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Back to Archives | Back to August 2006 Contents 

Dover Township, New Jersey

By Michael G. Mastronardy, Chief of Police, Dover Township, New Jersey


over Township is a community with 95,000 population, 158 sworn police officers, and 117 civilian police employees. The police department has an established history for requiring college education dating back to 1978, when it required all new officers to have associate's degrees. In 1994 the police department required a four-year degree for all new hires, and since then the department has had a surplus of well-qualified applicants who have the required bachelor's degree, and many of the officers have graduate degrees.

The hiring regulations permit applicants to substitute two years of police experience or two years of military service for two years of college. Even with this flexibility, most new hires have a bachelor or higher degree.

There is extensive recruitment on college campuses, including Rutgers, the largest university in the area. Recruiting also includes advertising in local newspapers, on the radio and local cable television, and on the department's Web site. As noted in the benchmark study conducted in North Carolina by Douglas Yearwood and Stephanie Freeman,19 the word-of-mouth recruiting by current officers is important in any successful effort. In Dover, it has been found that many applicants are from other departments seeking the opportunity to work in the professional atmosphere of a department where all officers are college graduates.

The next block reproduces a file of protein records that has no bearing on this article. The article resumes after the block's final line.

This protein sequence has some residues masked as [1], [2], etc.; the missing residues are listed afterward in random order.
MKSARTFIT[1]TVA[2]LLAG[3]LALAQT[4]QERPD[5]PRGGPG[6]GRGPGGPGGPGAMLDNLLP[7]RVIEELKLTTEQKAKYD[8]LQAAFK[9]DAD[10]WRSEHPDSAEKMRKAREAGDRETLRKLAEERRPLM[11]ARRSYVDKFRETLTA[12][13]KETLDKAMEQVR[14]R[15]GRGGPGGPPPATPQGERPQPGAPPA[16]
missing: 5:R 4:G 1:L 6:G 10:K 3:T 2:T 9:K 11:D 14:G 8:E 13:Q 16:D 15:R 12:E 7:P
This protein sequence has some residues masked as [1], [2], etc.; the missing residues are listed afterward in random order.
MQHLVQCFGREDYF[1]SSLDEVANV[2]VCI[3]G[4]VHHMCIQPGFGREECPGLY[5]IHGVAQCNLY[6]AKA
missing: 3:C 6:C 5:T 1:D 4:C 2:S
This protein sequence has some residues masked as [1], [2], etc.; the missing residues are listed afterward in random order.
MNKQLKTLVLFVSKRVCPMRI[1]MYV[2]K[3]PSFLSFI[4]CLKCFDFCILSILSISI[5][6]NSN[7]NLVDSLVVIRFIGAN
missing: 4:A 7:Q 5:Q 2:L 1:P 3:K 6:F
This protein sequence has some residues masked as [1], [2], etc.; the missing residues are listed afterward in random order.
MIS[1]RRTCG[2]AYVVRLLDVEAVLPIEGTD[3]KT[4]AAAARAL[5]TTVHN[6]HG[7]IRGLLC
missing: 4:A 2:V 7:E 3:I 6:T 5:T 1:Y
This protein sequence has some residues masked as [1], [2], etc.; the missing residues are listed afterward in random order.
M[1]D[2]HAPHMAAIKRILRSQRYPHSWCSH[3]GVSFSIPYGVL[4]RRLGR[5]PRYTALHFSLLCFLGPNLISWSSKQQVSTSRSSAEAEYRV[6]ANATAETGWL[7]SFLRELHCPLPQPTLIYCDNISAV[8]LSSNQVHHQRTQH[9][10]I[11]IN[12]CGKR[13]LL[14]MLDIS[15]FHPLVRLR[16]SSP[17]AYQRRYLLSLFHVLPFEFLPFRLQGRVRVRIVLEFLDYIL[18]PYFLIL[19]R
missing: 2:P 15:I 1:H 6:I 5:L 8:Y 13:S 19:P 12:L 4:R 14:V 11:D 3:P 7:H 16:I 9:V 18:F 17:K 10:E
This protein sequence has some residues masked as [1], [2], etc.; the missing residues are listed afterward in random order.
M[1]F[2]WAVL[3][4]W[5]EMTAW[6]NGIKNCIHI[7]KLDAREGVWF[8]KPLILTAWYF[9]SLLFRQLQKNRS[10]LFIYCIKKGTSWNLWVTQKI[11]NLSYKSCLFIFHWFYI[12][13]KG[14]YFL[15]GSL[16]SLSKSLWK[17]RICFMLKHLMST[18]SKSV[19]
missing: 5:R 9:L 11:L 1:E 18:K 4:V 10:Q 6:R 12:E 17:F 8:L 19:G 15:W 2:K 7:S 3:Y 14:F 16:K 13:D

The department does not have a residency requirement. The applicant written test is given once every three years, and the resulting list is good for three years following. For a typical three-year exam cycle, Dover will have about 450 applicants, and from that base about 150 pass the written exam with a score of 80 percent or higher. Of these, some will fail either the swimming or the physical agility tests.

The remaining applicants are scheduled for an oral interview board. The final selection scoring is weighted with 30 percent for the written examination and 70 percent for oral interview. Around 30 officers reach this stage in a typical cycle, and many will have graduate degrees. It should be noted that about 50 percent of the applicants successfully completing Dover's process will be hired by other departments because these highly qualified applicants have many opportunities before them, and they will have applied to other departments that may have an opening first.

A benefit noted by Dover is that qualified officer who can handle the complex issues of today is acquired through this process. There are also fewer discipline issues with the college-educated officers, and the justification for competitive salaries is established by the high quality of service provided. ■

19 Douglas L. Yearwood and Stephanie Freeman, "Analyzing Concerns among Police Administrations: Recruitment and Retention of Police Officers in North Carolina," The Police Chief 71 (March 2004): 43-49.

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From The Police Chief, vol. 73, no. 8, August 2006. Copyright held by the International Association of Chiefs of Police, 515 North Washington Street, Alexandria, VA 22314 USA.








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